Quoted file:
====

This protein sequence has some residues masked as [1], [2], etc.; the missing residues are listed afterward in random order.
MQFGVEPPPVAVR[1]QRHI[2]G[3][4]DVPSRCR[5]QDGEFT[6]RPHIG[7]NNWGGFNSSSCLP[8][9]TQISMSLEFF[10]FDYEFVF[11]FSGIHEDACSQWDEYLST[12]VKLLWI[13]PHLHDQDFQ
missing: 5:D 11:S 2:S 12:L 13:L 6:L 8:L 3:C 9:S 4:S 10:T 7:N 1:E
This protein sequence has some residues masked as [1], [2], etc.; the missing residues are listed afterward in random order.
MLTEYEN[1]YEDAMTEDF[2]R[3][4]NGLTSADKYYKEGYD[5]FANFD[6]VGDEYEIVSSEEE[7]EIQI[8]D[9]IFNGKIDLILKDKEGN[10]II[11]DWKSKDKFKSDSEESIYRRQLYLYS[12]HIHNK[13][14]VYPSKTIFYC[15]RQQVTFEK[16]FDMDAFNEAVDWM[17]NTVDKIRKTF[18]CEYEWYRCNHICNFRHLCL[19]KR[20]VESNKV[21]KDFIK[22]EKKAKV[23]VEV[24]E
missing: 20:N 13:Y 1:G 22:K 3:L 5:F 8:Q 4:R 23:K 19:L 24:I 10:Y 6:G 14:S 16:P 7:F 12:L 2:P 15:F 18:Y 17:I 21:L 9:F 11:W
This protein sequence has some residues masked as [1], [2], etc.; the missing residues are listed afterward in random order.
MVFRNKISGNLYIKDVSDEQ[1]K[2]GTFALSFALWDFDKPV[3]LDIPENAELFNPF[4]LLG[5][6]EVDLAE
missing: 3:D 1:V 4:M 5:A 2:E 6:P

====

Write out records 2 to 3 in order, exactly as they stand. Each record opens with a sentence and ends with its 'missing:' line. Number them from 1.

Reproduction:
This protein sequence has some residues masked as [1], [2], etc.; the missing residues are listed afterward in random order.
MLTEYEN[1]YEDAMTEDF[2]R[3][4]NGLTSADKYYKEGYD[5]FANFD[6]VGDEYEIVSSEEE[7]EIQI[8]D[9]IFNGKIDLILKDKEGN[10]II[11]DWKSKDKFKSDSEESIYRRQLYLYS[12]HIHNK[13][14]VYPSKTIFYC[15]RQQVTFEK[16]FDMDAFNEAVDWM[17]NTVDKIRKTF[18]CEYEWYRCNHICNFRHLCL[19]KR[20]VESNKV[21]KDFIK[22]EKKAKV[23]VEV[24]E
missing: 20:N 13:Y 1:G 22:K 3:L 5:F 8:Q 4:R 23:K 19:L 24:I 10:Y 6:G 14:S 16:P 7:F 12:L 2:P 15:F 18:Y 17:I 21:L 9:F 11:W
This protein sequence has some residues masked as [1], [2], etc.; the missing residues are listed afterward in random order.
MVFRNKISGNLYIKDVSDEQ[1]K[2]GTFALSFALWDFDKPV[3]LDIPENAELFNPF[4]LLG[5][6]EVDLAE
missing: 3:D 1:V 4:M 5:A 2:E 6:P